Find The People You Want to Learn From

Using the experience of a veteran in pharmacy will allow you to make the most intellectual progress. By talking to upper classmen, you can find out where the best mentors are. By finding the best mentors, you can open the doors to your career. Start with where you are and who you know. Your professors often can be a great resource in this. Keep these relationships strong by showing your appreciation by a small token of your gratitude.

Keep The End Game In Mind

You will need to study for the NAPLEX and MPJE, and apply to jobs or residencies during your final year of pharmacy school. The rotations you have off are your friends in this. That may mean taking your off rotation around February through April may be most beneficial, so you are best able to prepare for the big life changes ahead. Consider these articles as you think about preparing NAPLEX and MPJE.

Example 1 Month Rotation Schedule


*Ambulatory Care


Research Abroad


*General Medicine Inpatient


Critical Care Inpatient


*Community Compounding Pharmacy




General Surgery Inpatient


Bone Marrow, Stem Cell Transplant Inpatient


Bone Marrow, Stem Cell Transplant Outpatient

* Core Rotation. Remember that you can fulfill two requirements (For example, hospital and health system in one rotation).

In this example, if you found that you really enjoyed the bone marrow stem cell transplant unit, then it might be a great time to double down and learn more about it in the outpatient setting. This may need to be modified for 6- or 8-week rotations accordingly!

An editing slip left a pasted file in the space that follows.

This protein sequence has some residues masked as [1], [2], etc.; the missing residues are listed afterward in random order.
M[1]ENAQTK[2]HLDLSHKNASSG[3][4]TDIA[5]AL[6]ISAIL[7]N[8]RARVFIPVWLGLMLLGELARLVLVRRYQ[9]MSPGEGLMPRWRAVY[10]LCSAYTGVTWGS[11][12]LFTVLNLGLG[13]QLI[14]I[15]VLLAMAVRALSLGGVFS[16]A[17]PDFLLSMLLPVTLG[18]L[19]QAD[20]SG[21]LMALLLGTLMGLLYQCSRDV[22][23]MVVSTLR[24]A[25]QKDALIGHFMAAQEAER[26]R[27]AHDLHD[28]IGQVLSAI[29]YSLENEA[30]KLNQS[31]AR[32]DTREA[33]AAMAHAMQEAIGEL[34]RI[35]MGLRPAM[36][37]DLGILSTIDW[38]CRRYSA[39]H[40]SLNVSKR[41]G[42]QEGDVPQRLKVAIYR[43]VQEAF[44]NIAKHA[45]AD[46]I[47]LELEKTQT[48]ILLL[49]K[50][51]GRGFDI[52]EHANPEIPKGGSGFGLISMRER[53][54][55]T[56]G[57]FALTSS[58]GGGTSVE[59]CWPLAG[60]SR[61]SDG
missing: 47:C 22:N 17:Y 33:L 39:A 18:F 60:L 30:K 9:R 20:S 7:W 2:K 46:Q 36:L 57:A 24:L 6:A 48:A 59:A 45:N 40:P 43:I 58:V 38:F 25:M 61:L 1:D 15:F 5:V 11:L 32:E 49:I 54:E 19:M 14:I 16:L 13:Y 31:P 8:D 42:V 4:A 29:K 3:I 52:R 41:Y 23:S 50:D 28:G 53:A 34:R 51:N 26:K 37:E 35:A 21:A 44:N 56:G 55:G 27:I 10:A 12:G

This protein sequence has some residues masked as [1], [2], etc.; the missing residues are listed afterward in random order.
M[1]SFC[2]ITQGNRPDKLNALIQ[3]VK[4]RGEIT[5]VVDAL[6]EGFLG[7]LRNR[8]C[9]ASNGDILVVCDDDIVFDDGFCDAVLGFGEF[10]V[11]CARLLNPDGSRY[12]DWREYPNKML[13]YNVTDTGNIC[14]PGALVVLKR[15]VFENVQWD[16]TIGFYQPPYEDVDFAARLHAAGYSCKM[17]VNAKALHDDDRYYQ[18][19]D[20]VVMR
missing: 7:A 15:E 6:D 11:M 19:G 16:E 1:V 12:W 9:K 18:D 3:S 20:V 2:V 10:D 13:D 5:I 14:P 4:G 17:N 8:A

It is important to remain flexible among the scheduling process. Usually, there is some sort of lottery system, where popular rotations are only available for a limited number of students. Work with your APPE manager on this, especially if you are not satisfied with the results. Also, consider what other students wouldn’t by choosing rotations abroad or in other states. See them as an opportunity to visit friends and family as well as getting great experience.  All good professionals are very busy, respect their time by coming in organized and ready to tackle the objectives you set out to do.

It’s Your Time to Shine

Take all that you’ve worked so hard to learn in pharmacy school and use it to become an asset to your team. You’ve earned it! If you want specialty rotations, schedule core rotations early. Consider rotations that you wouldn’t normally as an opportunity to grow and learn. Find great mentors to teach you and take time off close to when you’ll be studying for licensure exams and applying to jobs and residencies. Lastly, always show your gratitude with a token of your appreciation for all the hard work that went into mentoring you through rotations as well. Best of luck to you and your journey through pharmacy!

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Creating Happy Pharmacists

If you really want to build the career and life that you’ve dreamed of, one where you are helping people and working in a field that you love, you need to do something different than what you’ve been doing.

Through coaching you can re-discover why you became a pharmacist and find your passion again.